I was fascinated to read an article in this week’s Economist on Massive Open Online Forces, looking at some of the economic effects of the rise of online education. In particular the following caught my eye:
The market for instructors will also be transformed. The best teachers will be fabulously productive, reaching hundreds of thousands of students. There may therefore be far fewer of them, each compensated like superstars in the entertainment industry.
It brought to mind a posting I made back in 2009, called How online media helps to create ever brighter stars. I thought I’d bring it back to life here:
September 22, 2009
Webinars, video recordings and podcasts provide the opportunity for experts to share their thoughts and experiences with a wide audience. Of course they can also do this through face-to-face events such as conferences, but are limited in their reach by geography. The cost of flying an expert over and then putting them up while they recover from the jet lag and do a little sightseeing is usually prohibitive. The result is that the vacuum becomes filled by lots of second division experts (and I don’t mean to be derogatory here – these can be fine people), who live more locally, filling in to deliver similar expertise but at a much lower cost.
Online, of course, the situation is quite different. The limitations on using the first division expert are much reduced. You’re paying for a couple of hours at most, rather than a week away and all those expenses. Even if the top expert has an extortionate hourly rate (and if you’re one of them then why not?) then their services are likely to become affordable.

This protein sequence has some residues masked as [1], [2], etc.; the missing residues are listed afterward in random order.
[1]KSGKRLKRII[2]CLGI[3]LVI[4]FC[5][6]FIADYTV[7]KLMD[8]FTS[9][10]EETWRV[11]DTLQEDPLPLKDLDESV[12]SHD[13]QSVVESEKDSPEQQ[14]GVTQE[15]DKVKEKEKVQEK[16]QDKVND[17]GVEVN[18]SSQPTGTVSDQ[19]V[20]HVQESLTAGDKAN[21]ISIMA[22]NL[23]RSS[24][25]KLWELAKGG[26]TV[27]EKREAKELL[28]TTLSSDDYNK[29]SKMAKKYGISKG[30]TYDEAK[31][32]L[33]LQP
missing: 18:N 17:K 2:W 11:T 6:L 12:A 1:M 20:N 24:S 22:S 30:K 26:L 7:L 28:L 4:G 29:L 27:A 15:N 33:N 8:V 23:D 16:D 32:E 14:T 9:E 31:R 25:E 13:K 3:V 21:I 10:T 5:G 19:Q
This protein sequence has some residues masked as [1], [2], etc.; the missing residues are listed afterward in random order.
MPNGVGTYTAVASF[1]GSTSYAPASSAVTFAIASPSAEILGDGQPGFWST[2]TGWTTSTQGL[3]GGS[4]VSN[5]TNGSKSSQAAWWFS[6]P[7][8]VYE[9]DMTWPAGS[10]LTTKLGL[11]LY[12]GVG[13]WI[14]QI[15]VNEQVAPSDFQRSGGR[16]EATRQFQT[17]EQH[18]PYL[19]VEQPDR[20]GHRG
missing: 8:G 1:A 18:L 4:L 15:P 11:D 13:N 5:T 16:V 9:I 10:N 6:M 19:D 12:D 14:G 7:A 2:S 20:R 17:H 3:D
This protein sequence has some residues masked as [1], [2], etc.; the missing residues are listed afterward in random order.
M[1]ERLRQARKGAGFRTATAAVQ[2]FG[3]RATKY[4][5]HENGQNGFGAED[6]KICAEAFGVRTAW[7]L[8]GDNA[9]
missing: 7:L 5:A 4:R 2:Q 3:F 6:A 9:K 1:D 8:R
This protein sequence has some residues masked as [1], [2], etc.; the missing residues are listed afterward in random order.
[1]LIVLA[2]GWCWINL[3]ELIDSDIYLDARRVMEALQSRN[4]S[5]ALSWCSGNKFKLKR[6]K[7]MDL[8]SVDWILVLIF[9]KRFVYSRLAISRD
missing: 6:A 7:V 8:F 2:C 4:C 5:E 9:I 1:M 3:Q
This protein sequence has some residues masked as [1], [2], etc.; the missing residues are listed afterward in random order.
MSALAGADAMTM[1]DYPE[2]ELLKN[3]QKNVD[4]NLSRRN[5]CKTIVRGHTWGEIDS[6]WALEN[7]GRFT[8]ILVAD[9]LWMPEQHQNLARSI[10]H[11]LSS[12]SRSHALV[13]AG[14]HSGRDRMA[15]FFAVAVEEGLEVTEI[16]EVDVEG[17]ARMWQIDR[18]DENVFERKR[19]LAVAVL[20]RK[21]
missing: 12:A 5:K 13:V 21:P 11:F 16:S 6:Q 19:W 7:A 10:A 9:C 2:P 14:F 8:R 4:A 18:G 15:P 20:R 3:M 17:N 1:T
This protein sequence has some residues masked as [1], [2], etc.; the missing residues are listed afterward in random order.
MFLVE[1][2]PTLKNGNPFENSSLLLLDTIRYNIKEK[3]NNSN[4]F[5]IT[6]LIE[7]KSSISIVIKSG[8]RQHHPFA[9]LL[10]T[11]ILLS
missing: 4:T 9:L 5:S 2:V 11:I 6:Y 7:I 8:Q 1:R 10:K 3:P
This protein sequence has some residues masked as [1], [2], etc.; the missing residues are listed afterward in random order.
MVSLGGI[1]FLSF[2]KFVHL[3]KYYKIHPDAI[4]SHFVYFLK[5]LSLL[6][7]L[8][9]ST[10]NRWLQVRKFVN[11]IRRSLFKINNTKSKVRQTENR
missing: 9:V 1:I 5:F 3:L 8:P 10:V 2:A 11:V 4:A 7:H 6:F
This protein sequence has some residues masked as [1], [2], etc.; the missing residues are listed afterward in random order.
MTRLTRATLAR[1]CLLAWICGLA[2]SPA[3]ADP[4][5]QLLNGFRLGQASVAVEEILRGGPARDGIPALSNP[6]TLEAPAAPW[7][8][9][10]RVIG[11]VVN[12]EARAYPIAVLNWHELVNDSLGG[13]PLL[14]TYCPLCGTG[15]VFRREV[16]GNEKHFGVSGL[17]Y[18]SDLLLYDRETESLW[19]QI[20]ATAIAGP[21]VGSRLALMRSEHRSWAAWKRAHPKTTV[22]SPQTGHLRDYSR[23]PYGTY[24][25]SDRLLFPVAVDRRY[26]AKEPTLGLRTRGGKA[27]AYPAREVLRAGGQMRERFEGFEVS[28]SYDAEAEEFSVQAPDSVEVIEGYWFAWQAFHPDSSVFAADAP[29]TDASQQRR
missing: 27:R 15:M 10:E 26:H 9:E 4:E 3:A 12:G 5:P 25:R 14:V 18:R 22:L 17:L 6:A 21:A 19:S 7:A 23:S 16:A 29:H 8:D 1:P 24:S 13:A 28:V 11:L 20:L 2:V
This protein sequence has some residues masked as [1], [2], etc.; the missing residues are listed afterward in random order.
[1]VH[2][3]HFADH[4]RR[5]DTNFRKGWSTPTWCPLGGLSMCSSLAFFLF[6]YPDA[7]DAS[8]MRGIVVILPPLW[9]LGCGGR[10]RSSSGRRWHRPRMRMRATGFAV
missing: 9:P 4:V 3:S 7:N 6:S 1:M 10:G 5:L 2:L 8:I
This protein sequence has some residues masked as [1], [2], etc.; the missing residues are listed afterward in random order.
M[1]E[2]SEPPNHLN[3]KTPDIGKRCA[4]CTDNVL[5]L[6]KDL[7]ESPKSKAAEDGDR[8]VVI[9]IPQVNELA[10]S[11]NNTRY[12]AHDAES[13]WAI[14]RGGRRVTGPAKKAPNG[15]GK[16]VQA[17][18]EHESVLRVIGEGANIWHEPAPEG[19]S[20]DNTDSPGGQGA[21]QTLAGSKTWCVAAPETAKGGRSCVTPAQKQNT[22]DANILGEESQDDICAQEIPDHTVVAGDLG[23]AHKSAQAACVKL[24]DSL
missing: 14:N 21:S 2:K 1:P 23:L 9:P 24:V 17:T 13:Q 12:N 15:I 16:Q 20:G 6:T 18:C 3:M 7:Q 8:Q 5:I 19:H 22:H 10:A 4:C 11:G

So, what was once a very localised business could become centralised and a star system could begin to operate, as in films, TV, books and sports. The top players get most of the business (or at least most of the money) and attract celebrity status. Those in division two pick up the scraps.
Given the choice, here’s what I would select in order of preference:
- The very best speakers and experts in the world, seen live. Why live? Because you want a piece of that special magic you only get up close and face-to-face. Above all, from that point on you can boast how you saw them live.
- The very best speakers live and online or recorded delivering a live event. You’re still getting great content, but without the hassle of travelling and the high ticket prices.
- The second division of speakers live and online or recorded. Here the utility of not having to leave home to see them is not outweighed by the risk of missing a lifetime opportunity.
- The second division speakers live. Not so good because you’re committed to all that hassle of getting to the event. In these cases it’s the other benefits of a live event, such as the networking, which is going to assume the top priority.
The same dynamics could be seen to apply to training events as well as webinars, but here there is a moderating factor. Whereas you can run a webinar for practically any size audience, a training event is likely to run for 16 people or less, and division one teachers and trainers only have so many hours in the day, leaving plenty of scope for others. So, to summarise, where the star system could operate most noticeably is with presentations, whether live or recorded. The world is becoming a much smaller place, and that makes it easier for the powerful to become more so.
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